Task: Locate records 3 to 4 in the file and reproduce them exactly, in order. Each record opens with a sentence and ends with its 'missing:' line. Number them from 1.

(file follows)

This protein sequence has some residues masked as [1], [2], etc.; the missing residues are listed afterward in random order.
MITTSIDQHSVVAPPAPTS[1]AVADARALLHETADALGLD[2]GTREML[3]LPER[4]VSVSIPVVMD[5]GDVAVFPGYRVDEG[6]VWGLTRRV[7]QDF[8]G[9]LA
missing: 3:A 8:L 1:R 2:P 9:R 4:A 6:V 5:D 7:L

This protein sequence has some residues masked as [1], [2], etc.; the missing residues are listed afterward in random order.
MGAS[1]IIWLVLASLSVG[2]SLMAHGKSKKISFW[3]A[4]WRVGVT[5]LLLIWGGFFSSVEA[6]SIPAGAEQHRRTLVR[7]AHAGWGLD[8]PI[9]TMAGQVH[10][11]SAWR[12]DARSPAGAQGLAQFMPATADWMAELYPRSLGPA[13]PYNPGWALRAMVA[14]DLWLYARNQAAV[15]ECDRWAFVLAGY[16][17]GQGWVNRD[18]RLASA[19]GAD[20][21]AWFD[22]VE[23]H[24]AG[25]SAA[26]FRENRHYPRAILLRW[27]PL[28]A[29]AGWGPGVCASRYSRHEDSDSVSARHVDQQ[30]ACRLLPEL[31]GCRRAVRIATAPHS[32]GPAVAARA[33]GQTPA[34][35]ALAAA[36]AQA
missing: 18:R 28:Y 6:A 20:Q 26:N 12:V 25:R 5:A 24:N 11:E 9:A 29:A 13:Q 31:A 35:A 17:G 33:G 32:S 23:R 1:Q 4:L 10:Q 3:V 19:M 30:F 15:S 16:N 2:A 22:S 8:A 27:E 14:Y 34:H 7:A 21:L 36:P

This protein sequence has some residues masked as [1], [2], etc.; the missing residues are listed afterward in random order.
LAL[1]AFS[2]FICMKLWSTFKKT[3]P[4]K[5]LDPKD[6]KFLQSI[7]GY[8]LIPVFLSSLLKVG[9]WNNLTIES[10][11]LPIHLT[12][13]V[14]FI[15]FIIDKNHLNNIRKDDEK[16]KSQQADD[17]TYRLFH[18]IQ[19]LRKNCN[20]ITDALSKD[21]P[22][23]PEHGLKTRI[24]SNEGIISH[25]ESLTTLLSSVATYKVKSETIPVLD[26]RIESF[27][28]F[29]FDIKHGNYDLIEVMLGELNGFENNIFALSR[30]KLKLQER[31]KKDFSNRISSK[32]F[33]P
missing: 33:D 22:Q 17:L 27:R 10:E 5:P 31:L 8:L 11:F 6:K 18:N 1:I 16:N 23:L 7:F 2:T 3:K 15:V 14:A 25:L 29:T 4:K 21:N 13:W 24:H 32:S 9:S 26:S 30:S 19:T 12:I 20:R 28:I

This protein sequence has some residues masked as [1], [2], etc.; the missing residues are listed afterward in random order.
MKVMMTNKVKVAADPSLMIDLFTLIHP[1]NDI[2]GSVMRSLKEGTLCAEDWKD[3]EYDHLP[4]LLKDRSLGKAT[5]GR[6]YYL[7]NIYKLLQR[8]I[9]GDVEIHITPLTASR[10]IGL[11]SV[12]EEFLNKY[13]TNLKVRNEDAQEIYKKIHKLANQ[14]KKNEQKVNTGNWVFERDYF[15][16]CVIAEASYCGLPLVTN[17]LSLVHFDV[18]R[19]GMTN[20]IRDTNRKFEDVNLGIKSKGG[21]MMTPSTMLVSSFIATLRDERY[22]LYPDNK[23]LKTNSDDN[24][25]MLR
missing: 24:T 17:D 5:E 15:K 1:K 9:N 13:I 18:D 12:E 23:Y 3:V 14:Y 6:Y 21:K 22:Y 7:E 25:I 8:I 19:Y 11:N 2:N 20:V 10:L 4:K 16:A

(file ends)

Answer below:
This protein sequence has some residues masked as [1], [2], etc.; the missing residues are listed afterward in random order.
LAL[1]AFS[2]FICMKLWSTFKKT[3]P[4]K[5]LDPKD[6]KFLQSI[7]GY[8]LIPVFLSSLLKVG[9]WNNLTIES[10][11]LPIHLT[12][13]V[14]FI[15]FIIDKNHLNNIRKDDEK[16]KSQQADD[17]TYRLFH[18]IQ[19]LRKNCN[20]ITDALSKD[21]P[22][23]PEHGLKTRI[24]SNEGIISH[25]ESLTTLLSSVATYKVKSETIPVLD[26]RIESF[27][28]F[29]FDIKHGNYDLIEVMLGELNGFENNIFALSR[30]KLKLQER[31]KKDFSNRISSK[32]F[33]P
missing: 33:D 22:Q 17:L 27:R 10:E 5:P 31:L 8:L 11:F 6:K 18:N 1:I 16:N 23:L 7:F 2:T 3:K 15:V 14:A 25:L 29:T 4:K 21:N 13:W 24:H 32:S 9:S 26:S 30:S 19:T 12:I 20:R 28:I

This protein sequence has some residues masked as [1], [2], etc.; the missing residues are listed afterward in random order.
MKVMMTNKVKVAADPSLMIDLFTLIHP[1]NDI[2]GSVMRSLKEGTLCAEDWKD[3]EYDHLP[4]LLKDRSLGKAT[5]GR[6]YYL[7]NIYKLLQR[8]I[9]GDVEIHITPLTASR[10]IGL[11]SV[12]EEFLNKY[13]TNLKVRNEDAQEIYKKIHKLANQ[14]KKNEQKVNTGNWVFERDYF[15][16]CVIAEASYCGLPLVTN[17]LSLVHFDV[18]R[19]GMTN[20]IRDTNRKFEDVNLGIKSKGG[21]MMTPSTMLVSSFIATLRDERY[22]LYPDNK[23]LKTNSDDN[24][25]MLR
missing: 24:T 17:D 5:E 15:K 1:K 9:N 13:I 18:D 12:E 23:Y 3:V 14:Y 6:Y 21:K 22:Y 7:E 25:I 8:I 19:Y 11:N 2:N 20:V 10:L 4:K 16:A